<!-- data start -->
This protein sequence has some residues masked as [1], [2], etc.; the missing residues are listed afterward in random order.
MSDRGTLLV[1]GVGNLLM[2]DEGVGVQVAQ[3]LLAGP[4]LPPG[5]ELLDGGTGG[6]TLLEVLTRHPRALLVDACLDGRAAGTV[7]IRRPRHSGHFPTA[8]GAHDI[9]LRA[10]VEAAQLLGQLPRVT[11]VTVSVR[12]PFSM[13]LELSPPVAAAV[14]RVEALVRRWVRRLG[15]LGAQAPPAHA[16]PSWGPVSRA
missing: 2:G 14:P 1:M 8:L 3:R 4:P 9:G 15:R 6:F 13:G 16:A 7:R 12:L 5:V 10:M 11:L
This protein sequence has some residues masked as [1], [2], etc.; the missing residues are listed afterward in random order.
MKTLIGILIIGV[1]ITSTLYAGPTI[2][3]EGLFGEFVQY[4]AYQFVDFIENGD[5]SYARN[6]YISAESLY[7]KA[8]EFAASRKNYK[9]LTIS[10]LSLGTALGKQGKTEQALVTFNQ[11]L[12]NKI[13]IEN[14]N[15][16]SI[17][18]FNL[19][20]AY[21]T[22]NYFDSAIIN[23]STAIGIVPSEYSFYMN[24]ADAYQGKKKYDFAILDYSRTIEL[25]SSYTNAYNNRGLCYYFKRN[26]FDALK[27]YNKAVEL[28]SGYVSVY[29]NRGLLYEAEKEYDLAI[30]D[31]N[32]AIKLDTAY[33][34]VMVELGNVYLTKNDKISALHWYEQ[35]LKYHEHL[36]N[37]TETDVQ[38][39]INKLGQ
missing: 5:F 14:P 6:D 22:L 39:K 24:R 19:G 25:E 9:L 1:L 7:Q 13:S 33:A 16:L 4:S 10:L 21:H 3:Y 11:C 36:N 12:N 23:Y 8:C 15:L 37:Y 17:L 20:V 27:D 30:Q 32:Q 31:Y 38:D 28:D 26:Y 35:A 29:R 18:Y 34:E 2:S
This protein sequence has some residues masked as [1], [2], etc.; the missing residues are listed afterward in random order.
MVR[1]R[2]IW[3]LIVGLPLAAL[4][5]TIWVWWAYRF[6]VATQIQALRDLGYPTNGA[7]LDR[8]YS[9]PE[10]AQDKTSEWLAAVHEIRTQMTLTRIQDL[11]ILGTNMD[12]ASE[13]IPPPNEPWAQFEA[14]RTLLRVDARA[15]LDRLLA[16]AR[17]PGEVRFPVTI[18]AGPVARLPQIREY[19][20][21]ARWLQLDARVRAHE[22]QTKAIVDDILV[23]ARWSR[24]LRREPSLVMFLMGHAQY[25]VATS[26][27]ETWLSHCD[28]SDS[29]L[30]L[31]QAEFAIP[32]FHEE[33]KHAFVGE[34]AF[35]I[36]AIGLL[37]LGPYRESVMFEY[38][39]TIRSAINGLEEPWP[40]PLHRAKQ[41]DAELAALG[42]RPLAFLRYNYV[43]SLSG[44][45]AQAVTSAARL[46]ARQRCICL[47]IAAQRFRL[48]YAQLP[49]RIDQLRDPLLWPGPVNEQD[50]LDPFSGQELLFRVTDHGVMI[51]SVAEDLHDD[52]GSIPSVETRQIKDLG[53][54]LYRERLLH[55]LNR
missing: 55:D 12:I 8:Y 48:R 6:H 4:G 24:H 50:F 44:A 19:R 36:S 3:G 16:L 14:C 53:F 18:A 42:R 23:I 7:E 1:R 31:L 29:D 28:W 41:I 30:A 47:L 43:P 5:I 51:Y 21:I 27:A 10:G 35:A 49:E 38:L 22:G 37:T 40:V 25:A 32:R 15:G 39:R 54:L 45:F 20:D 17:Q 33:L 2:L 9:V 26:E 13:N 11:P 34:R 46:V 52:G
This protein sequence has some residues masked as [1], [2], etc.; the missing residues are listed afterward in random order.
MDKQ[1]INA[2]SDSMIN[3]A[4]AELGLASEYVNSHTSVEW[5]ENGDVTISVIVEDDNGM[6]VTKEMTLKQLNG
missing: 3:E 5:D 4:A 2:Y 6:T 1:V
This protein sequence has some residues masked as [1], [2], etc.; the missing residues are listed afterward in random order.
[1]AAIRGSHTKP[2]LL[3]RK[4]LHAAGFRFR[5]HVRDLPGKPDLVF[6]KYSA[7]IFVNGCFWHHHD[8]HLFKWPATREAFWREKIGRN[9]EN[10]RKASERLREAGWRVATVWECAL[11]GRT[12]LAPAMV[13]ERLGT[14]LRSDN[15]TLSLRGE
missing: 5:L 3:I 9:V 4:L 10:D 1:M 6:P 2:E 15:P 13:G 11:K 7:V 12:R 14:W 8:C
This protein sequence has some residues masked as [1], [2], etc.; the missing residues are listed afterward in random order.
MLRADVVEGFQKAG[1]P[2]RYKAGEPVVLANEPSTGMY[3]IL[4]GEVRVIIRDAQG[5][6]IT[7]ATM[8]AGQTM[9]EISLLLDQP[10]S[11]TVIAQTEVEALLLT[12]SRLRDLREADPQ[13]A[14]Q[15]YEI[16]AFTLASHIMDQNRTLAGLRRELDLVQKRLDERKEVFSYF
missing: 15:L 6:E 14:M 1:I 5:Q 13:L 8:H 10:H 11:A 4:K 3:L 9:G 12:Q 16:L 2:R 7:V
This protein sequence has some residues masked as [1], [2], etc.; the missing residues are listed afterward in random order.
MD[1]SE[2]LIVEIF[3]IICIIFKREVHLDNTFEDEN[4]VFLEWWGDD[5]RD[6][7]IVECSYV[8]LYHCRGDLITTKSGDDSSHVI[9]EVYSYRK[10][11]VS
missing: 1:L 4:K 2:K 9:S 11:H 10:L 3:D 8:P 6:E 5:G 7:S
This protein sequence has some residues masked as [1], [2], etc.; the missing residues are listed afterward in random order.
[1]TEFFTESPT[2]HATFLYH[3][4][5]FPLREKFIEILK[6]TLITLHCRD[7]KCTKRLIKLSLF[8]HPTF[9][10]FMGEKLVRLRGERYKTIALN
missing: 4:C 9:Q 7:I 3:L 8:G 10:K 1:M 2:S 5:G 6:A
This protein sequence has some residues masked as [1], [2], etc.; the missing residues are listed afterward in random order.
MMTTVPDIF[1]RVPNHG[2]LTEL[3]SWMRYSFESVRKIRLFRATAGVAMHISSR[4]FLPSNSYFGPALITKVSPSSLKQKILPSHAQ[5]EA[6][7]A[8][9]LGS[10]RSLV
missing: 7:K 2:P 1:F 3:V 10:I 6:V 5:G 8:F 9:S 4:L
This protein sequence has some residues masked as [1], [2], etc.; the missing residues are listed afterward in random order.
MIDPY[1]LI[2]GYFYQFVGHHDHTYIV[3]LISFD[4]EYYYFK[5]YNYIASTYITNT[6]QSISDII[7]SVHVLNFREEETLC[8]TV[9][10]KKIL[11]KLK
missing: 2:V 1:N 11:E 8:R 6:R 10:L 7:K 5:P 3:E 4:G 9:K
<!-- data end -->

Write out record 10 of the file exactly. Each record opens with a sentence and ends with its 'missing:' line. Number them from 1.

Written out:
This protein sequence has some residues masked as [1], [2], etc.; the missing residues are listed afterward in random order.
MIDPY[1]LI[2]GYFYQFVGHHDHTYIV[3]LISFD[4]EYYYFK[5]YNYIASTYITNT[6]QSISDII[7]SVHVLNFREEETLC[8]TV[9][10]KKIL[11]KLK
missing: 2:V 1:N 11:E 8:R 6:R 10:L 7:K 5:P 3:E 4:G 9:K